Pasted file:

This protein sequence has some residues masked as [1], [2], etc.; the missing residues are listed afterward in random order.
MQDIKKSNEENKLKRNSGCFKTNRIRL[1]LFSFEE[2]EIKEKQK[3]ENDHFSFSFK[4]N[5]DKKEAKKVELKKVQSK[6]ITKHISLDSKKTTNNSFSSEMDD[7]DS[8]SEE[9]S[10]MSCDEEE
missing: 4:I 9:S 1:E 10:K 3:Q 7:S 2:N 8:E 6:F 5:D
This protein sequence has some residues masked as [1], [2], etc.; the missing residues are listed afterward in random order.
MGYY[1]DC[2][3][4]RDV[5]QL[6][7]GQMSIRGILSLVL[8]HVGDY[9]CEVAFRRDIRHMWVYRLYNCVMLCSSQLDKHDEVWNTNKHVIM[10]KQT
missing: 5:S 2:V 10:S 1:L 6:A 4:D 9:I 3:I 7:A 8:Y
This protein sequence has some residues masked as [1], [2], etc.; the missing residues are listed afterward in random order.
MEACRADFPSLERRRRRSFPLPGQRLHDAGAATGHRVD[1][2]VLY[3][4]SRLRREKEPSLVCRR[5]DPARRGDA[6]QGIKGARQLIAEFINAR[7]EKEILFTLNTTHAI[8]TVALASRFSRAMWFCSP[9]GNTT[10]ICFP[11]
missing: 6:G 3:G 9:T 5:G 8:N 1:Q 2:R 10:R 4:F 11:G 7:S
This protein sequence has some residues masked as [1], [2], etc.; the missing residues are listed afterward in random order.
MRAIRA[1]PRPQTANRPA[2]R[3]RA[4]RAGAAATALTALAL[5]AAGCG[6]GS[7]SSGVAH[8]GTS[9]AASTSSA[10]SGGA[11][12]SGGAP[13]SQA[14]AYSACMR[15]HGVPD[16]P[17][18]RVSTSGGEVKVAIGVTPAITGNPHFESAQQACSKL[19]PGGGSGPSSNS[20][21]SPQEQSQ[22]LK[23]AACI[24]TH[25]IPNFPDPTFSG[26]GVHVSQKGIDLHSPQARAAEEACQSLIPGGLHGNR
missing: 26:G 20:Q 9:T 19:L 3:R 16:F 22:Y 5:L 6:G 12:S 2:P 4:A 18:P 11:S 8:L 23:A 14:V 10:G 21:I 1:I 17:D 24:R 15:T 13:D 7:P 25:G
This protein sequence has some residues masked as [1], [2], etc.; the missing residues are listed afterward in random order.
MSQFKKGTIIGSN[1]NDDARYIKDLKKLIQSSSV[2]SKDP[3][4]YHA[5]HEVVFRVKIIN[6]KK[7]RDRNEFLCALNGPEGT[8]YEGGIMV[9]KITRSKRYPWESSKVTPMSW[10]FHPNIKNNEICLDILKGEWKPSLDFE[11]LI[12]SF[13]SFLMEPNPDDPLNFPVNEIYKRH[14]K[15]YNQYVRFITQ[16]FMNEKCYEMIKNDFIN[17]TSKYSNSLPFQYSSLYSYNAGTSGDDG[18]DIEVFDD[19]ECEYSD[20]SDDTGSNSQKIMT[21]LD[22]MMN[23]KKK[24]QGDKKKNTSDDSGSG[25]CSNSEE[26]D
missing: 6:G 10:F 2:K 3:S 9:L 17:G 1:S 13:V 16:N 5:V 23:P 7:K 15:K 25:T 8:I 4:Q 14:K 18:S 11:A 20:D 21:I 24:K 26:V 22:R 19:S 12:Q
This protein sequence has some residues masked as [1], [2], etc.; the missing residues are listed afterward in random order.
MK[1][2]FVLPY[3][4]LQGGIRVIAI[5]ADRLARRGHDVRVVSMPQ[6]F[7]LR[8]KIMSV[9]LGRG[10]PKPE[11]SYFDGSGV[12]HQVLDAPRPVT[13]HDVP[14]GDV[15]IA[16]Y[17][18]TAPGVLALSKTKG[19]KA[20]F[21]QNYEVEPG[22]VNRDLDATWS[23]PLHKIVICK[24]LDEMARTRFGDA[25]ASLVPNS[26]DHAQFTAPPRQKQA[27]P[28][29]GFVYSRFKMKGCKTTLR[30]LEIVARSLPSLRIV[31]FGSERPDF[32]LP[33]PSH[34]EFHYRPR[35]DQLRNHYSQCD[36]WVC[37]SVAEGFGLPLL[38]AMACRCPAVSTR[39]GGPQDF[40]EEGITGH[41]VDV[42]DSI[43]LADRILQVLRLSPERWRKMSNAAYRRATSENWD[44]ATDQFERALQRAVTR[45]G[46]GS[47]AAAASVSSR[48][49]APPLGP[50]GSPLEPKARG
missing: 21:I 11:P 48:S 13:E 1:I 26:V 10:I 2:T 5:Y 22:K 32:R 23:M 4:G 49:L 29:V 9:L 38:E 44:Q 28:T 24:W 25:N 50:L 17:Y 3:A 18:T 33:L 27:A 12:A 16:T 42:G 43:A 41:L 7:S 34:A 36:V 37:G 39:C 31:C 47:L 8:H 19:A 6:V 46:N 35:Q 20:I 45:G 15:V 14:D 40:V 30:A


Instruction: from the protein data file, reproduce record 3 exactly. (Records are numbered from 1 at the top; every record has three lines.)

This protein sequence has some residues masked as [1], [2], etc.; the missing residues are listed afterward in random order.
MEACRADFPSLERRRRRSFPLPGQRLHDAGAATGHRVD[1][2]VLY[3][4]SRLRREKEPSLVCRR[5]DPARRGDA[6]QGIKGARQLIAEFINAR[7]EKEILFTLNTTHAI[8]TVALASRFSRAMWFCSP[9]GNTT[10]ICFP[11]
missing: 6:G 3:G 9:T 5:G 8:N 1:Q 2:R 10:R 4:F 11:G 7:S